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Three Easy Ways to Capture More Profit in Parts

Article Highlights:

  • Price ending has minimal impact on the overall purchase decision.
  • Bridging the communication gap between parts and service is crucial.

I hear it all the time, “parts is parts…there’s not a whole lot we can change about our processes back there.” Not true. With automotive dealerships accounting for more than $64 billion in parts sales according to NADA, capturing the most profit from this market is crucial. But, how do we acquire more profit from parts sales without having to physically sell more parts?

Here are three easy ways to boost profits, without having to reinvent the wheel.

Mark Up Retail Parts

Why does almost every retail item end with .99? There’s a reason—‘psychological pricing’—and it’s based on perception. When consumers see an item priced at $7.99, they associate that with paying $7, not $8. The $7.99 amount appears much cheaper than say, $8.25 or $8.49. However, most frequently, the price ending has minimal impact on the overall purchase decision. So, if consumers are accustomed to seeing prices ending in .99, setting your prices to end that way better aligns with their perception of common price structure. In a recent Reynolds study, dealerships using our retail markup feature since 2015 were able to make over $3.8 million in additional profit. Easy money, right?

Use an Inventory Scanner

Technology has come a long way. Gone are the days of doing a physical inventory audit or receiving a truckload of parts with a clipboard and reams of paper lists. Your employees need to be able to receive, receipt, stock, and find parts quickly and accurately. With an electronic parts scanner, your team can do these tasks quickly without having to re-enter the data into your system. The faster parts can be receipted, checked, or sold to a customer, the more time your employees will have to turn a profit. Plus, employees love to use technology that’s truly a game-changer.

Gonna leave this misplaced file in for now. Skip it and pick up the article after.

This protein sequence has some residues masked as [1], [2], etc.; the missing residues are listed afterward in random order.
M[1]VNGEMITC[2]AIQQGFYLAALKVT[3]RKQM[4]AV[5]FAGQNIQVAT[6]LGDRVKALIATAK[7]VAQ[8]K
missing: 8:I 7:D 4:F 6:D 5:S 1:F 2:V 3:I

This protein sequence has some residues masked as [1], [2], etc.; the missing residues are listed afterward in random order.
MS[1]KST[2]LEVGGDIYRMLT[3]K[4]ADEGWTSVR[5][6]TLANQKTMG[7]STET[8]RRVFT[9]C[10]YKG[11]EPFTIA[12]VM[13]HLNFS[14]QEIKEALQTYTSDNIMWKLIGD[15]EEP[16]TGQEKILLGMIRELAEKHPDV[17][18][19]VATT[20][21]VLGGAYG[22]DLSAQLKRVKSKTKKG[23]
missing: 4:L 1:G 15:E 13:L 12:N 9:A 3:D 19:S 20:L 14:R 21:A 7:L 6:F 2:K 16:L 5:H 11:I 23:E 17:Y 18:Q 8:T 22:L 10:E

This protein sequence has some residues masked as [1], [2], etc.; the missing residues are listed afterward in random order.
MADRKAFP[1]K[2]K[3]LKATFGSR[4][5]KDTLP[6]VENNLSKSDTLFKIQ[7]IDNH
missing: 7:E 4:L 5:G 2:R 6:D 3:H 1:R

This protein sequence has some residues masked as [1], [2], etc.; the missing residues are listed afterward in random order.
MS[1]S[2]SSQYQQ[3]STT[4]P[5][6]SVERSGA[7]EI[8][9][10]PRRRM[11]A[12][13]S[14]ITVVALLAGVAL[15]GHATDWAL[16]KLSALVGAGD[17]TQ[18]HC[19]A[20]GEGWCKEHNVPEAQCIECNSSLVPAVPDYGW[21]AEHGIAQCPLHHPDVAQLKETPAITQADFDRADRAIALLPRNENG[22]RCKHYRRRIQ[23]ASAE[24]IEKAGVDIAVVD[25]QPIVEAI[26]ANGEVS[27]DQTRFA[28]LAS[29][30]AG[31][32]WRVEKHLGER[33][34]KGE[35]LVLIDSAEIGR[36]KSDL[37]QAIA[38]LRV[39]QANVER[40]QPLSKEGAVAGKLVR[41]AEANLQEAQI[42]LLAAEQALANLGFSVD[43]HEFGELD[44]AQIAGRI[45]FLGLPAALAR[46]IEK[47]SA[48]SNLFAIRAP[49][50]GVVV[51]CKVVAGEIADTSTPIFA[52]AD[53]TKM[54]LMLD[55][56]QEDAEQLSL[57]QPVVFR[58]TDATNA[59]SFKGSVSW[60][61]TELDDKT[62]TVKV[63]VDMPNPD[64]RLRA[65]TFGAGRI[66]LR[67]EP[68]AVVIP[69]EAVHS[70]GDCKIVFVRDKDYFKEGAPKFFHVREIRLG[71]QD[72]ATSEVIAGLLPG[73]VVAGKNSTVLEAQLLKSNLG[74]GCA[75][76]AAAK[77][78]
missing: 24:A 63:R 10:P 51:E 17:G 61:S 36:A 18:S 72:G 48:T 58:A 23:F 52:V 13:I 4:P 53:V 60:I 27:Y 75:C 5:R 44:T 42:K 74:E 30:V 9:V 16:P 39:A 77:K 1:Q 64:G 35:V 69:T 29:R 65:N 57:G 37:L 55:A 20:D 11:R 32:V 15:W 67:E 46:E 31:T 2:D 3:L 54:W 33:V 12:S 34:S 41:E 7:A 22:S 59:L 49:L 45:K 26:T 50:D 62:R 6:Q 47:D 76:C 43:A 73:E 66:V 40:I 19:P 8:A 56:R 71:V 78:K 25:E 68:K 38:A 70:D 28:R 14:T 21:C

Connect Parts and Service

Time is money. In order to gather more profits in fixed ops, the communication between departments must be streamlined to increase throughput. This is facilitated by electronic notifications and a digital repair process. If a technician can check parts availability from a computer in his stall, notify an advisor for approval, and complete the RO electronically he has more time to work on other vehicles. Being able to bridge this communication gap with technology is crucial. More time for repairs means more inspections (which, in turn, should mean more retail parts sold on additional service recommendations).

Conclusion

Dealerships using strategies to make the most of every parts and service opportunity are seeing the benefits of increased efficiency, improved communication, and elevated profits. You might consider implementing a parts runner, if you don’t already have one, to keep your technicians turning wrenches.  If your dealership embraces new technology and efficient processes like the ones mentioned above, more profits are on the horizon.

 

Editor’s note: This article was  updated on 4/25/17 to share new statistics made available by NADA.

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Product Planning, Reynolds and Reynolds

Jeff Adams is a Product Planning manager for Service applications at Reynolds and Reynolds.

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